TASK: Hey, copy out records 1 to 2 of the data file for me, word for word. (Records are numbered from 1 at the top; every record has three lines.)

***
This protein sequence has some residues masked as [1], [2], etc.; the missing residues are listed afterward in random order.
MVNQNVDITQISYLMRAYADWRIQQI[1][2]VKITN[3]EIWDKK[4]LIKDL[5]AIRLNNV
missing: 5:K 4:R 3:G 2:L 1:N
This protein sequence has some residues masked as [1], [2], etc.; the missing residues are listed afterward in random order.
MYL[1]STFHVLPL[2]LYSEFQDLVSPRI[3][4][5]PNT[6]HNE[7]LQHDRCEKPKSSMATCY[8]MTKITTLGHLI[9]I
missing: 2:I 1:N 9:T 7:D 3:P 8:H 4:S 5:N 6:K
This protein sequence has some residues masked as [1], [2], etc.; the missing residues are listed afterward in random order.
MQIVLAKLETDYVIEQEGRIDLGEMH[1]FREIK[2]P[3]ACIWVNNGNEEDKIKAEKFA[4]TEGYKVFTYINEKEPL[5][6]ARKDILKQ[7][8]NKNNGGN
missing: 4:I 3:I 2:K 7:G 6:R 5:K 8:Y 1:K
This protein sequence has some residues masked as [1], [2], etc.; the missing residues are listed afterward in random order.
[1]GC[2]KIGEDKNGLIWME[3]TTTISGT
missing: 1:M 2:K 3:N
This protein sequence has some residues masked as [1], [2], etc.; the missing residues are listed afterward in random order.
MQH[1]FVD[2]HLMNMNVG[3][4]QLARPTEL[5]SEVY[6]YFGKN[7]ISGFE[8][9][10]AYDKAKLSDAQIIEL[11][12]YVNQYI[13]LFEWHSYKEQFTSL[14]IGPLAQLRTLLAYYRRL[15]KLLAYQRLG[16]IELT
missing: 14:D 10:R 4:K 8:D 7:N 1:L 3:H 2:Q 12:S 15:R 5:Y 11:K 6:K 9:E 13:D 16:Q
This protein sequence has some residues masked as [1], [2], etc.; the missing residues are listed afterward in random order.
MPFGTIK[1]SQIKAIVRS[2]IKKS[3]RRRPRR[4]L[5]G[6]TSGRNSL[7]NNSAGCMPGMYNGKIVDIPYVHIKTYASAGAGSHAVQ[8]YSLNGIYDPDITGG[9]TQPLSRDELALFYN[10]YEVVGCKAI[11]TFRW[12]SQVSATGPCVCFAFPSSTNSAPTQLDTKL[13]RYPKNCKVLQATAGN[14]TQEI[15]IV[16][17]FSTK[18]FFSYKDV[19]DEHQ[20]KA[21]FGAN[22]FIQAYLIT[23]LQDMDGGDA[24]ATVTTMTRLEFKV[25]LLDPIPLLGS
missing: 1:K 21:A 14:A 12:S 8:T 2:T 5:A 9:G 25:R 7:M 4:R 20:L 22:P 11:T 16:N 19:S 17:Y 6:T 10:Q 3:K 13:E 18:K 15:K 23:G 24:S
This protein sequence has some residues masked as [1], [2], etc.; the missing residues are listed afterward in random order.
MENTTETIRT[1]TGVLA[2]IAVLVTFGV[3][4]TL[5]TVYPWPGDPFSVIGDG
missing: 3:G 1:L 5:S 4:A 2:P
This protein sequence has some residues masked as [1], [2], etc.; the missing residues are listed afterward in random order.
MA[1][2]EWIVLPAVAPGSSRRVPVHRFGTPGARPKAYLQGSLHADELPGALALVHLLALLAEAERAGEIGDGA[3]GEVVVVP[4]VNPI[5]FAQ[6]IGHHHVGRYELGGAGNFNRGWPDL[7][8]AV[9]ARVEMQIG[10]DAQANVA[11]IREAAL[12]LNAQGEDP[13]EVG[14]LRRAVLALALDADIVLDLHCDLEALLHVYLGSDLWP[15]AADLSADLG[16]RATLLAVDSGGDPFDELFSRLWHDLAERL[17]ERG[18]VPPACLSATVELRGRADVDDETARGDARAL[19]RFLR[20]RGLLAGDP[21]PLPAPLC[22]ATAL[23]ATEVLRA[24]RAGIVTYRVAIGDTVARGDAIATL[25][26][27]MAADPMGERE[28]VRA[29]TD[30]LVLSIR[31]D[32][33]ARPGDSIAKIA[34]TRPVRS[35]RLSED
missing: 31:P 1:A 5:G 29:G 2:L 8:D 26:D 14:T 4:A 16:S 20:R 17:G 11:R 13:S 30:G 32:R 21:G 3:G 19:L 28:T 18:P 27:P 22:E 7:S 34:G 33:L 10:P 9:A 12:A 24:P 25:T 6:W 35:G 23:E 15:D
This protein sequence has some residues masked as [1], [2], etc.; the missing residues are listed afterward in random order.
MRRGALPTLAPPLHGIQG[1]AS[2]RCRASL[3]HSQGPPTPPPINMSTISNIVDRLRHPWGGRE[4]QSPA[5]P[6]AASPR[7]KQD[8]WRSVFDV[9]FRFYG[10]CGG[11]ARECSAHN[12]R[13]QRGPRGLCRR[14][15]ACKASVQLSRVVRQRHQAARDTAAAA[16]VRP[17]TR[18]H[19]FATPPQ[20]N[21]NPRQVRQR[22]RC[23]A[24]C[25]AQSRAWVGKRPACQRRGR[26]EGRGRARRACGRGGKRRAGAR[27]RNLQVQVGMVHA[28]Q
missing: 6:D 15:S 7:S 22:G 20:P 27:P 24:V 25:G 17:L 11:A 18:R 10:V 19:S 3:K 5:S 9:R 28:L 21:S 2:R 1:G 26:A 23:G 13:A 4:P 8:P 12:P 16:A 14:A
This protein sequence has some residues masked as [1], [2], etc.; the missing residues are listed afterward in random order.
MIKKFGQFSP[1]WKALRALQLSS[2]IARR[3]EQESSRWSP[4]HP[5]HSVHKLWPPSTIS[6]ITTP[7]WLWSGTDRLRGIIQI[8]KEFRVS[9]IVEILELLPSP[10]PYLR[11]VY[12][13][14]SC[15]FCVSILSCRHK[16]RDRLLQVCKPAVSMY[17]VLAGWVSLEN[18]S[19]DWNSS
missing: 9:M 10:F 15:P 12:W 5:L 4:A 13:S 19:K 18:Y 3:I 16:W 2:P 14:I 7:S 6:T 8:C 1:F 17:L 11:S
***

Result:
This protein sequence has some residues masked as [1], [2], etc.; the missing residues are listed afterward in random order.
MVNQNVDITQISYLMRAYADWRIQQI[1][2]VKITN[3]EIWDKK[4]LIKDL[5]AIRLNNV
missing: 5:K 4:R 3:G 2:L 1:N
This protein sequence has some residues masked as [1], [2], etc.; the missing residues are listed afterward in random order.
MYL[1]STFHVLPL[2]LYSEFQDLVSPRI[3][4][5]PNT[6]HNE[7]LQHDRCEKPKSSMATCY[8]MTKITTLGHLI[9]I
missing: 2:I 1:N 9:T 7:D 3:P 8:H 4:S 5:N 6:K